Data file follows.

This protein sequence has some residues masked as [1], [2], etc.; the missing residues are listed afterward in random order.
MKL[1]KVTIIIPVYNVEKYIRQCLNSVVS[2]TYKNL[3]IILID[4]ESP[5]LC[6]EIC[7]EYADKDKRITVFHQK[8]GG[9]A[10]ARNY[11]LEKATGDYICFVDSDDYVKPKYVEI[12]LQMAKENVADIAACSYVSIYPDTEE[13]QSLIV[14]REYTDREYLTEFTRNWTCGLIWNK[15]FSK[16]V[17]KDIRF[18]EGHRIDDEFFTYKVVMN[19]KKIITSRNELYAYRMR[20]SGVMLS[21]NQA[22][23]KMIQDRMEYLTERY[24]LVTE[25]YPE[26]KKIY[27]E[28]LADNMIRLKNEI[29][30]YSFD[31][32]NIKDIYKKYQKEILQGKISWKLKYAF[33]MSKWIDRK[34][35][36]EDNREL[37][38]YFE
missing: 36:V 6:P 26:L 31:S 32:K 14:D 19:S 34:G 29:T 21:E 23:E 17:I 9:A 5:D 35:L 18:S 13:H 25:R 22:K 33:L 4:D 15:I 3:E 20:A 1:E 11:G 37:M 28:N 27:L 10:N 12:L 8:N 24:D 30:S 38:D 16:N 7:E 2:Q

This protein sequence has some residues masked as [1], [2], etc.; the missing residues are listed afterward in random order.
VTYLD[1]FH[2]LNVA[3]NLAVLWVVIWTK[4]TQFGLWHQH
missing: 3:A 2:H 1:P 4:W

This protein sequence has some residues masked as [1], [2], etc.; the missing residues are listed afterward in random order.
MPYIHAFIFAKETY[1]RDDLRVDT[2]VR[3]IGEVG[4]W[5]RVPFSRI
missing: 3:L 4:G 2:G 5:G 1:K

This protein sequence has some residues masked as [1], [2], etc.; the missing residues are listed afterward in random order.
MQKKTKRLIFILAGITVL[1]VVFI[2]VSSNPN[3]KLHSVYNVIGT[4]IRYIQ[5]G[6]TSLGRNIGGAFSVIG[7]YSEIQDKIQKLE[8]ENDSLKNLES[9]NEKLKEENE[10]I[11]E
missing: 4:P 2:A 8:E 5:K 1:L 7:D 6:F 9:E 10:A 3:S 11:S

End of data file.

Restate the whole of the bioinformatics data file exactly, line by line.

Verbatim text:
This protein sequence has some residues masked as [1], [2], etc.; the missing residues are listed afterward in random order.
MKL[1]KVTIIIPVYNVEKYIRQCLNSVVS[2]TYKNL[3]IILID[4]ESP[5]LC[6]EIC[7]EYADKDKRITVFHQK[8]GG[9]A[10]ARNY[11]LEKATGDYICFVDSDDYVKPKYVEI[12]LQMAKENVADIAACSYVSIYPDTEE[13]QSLIV[14]REYTDREYLTEFTRNWTCGLIWNK[15]FSK[16]V[17]KDIRF[18]EGHRIDDEFFTYKVVMN[19]KKIITSRNELYAYRMR[20]SGVMLS[21]NQA[22][23]KMIQDRMEYLTERY[24]LVTE[25]YPE[26]KKIY[27]E[28]LADNMIRLKNEI[29][30]YSFD[31][32]NIKDIYKKYQKEILQGKISWKLKYAF[33]MSKWIDRK[34][35][36]EDNREL[37][38]YFE
missing: 36:V 6:P 26:L 31:S 32:K 14:D 19:S 34:G 29:T 21:E 23:E 17:I 9:A 5:D 35:L 18:S 13:H 25:R 22:K 33:L 4:D 15:I 3:E 20:A 1:E 11:G 37:M 28:N 27:L 10:N 12:L 8:N 24:D 30:S 38:D 16:N 7:E 2:Q

This protein sequence has some residues masked as [1], [2], etc.; the missing residues are listed afterward in random order.
VTYLD[1]FH[2]LNVA[3]NLAVLWVVIWTK[4]TQFGLWHQH
missing: 3:A 2:H 1:P 4:W

This protein sequence has some residues masked as [1], [2], etc.; the missing residues are listed afterward in random order.
MPYIHAFIFAKETY[1]RDDLRVDT[2]VR[3]IGEVG[4]W[5]RVPFSRI
missing: 3:L 4:G 2:G 5:G 1:K

This protein sequence has some residues masked as [1], [2], etc.; the missing residues are listed afterward in random order.
MQKKTKRLIFILAGITVL[1]VVFI[2]VSSNPN[3]KLHSVYNVIGT[4]IRYIQ[5]G[6]TSLGRNIGGAFSVIG[7]YSEIQDKIQKLE[8]ENDSLKNLES[9]NEKLKEENE[10]I[11]E
missing: 4:P 2:A 8:E 5:K 1:L 7:D 6:F 9:E 10:A 3:S 11:S